Why lowering promoter pledging is not enough to fire up Emami stock

Topics Emami | Emami Ltd

Seasonal divergence has been playing a spoilsport for Emami in recent times
A few months after entering into a binding agreement with Nuvoco Vistas Corporation (formerly Lafarge India) to sell its cement business, Emami Group is now divesting its solar power business (Emami Power is owned 100 per cent by promoters) to Brookfield Asset Management.

While deal-value details are not known and Emami Power is a separate entity from Emami Limited — the group’s listed fast-moving consumer goods company — it will have some bearing on the latter.

The latest deal is part of the group’s non-core asset sale programme to lower promoter debt. Given that higher promoter pledging (89.2 per cent as of March 2020) is one of the reasons for Emami’s lower valuation, the stock on Monday gained 4 per cent to close at Rs 205.1, following the news, taking the total gains to 34 per cent from its March lows.

While the news is a positive, analysts believe lowering promoter pledging alone is not enough for Emami’s stock to rerate, even as it is currently trading at just 17x its 2020-21 estimated earnings, compared to over 40x in case of its peers.

 

 
“Emami is moving in the right direction as far as reducing promoter pledging is concerned. However, it has to deliver sustainable growth to command higher multiples,” says an analyst with a domestic broking house. He believes factors such as seasonality, increased competition, and higher share of wholesale distribution are key concerns for the company.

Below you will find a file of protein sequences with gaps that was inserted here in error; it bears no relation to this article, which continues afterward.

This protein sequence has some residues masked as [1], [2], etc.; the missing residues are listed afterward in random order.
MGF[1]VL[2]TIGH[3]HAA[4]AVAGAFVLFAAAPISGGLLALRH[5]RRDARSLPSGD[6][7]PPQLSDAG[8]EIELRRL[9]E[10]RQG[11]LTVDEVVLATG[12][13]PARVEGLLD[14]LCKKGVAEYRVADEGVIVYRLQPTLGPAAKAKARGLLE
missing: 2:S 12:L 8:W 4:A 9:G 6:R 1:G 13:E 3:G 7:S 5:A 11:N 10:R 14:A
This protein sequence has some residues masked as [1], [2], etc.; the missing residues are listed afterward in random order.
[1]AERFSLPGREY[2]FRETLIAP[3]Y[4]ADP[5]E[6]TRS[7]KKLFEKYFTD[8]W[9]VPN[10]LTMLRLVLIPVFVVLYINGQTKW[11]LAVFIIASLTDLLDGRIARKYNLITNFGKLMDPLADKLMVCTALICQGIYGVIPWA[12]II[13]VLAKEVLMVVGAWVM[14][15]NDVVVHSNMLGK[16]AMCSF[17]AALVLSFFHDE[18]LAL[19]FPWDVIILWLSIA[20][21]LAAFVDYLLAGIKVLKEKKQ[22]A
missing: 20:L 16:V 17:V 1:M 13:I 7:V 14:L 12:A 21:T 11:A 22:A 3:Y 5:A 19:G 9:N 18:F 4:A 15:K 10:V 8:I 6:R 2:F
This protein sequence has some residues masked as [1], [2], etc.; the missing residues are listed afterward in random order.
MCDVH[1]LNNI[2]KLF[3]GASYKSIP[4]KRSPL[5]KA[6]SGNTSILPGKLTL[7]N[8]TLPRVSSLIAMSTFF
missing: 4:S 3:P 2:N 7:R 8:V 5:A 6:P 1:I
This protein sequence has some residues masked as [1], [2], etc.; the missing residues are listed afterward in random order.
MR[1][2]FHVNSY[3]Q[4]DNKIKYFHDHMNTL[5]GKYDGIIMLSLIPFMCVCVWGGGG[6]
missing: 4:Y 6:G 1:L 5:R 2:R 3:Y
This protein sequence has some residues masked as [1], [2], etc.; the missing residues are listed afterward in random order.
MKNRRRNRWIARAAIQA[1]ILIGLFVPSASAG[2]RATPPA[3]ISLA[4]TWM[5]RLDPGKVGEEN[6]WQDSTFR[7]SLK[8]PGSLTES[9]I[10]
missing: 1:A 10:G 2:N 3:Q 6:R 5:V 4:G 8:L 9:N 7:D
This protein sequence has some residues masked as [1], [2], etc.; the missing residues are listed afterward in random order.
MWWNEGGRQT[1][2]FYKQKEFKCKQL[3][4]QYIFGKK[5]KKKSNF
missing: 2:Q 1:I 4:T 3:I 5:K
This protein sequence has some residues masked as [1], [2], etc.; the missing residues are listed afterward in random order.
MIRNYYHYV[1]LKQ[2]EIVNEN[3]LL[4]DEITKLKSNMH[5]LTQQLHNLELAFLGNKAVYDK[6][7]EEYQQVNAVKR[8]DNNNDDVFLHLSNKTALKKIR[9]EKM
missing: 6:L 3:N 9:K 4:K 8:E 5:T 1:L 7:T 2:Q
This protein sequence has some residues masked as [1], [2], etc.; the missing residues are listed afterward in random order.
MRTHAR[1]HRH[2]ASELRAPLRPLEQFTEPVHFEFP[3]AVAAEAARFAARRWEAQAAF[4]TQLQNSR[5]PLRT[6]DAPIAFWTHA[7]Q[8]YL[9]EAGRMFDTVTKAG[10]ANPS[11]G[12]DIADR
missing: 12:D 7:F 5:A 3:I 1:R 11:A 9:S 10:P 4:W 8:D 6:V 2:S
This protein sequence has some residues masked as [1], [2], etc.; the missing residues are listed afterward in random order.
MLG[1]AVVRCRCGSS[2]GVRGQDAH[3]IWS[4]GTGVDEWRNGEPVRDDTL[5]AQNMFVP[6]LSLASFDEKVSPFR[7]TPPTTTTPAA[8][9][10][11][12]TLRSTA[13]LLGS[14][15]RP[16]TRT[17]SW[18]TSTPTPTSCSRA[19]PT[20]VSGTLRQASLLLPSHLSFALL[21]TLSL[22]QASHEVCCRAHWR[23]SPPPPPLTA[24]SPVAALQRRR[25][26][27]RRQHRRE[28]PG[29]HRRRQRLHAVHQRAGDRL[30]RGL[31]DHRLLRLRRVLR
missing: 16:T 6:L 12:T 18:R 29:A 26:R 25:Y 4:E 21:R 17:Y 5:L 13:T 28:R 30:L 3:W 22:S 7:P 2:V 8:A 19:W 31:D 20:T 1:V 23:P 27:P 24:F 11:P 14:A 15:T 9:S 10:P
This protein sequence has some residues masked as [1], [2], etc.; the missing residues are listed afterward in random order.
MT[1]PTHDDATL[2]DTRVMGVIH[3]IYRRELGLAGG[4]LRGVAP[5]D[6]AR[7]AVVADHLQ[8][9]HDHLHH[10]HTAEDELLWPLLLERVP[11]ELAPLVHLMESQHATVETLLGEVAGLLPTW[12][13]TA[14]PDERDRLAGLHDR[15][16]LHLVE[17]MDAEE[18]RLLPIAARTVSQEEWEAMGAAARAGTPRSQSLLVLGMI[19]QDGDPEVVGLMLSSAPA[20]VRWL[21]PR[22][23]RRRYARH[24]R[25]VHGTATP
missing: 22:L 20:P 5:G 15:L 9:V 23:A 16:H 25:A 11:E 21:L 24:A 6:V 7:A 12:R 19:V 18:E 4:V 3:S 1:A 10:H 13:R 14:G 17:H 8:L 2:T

Notably, seasonal divergence has been playing spoilsport for Emami in recent times. For example, the delayed onset of winter took a toll on its December quarter domestic volumes, which were down 2 per cent.

As is the case with others, now Covid-19-led disruptions are likely to have impacted its summer-centric products, such as Navranta Cool Ayurvedic Oil and Himani Navratna Cool Talc (20-25 per cent of revenue). Unless Emami improves its portfolio mix, in terms of seasonality, structural growth looks bleak, say analysts.
Shirish Pardeshi, analyst at Centrum Broking, differs somewhat. He says although 40 per cent of Emami’s portfolio is seasonal in nature, the rest should help its overall numbers; the next two-year performance will get support, as the muted show will be in the base. He, however, agrees with the point that structural growth is missing in Emami and it requires strong revival strategy.

Finally, how long it takes to complete the deals (cement and solar power) in the current situation also needs to be seen. According to the Emami management, “The finalisation of the sale of the group’s cement business is on schedule and is expected to be completed soon.”

Overall, investors should not get lured till Emami’s performance improves.


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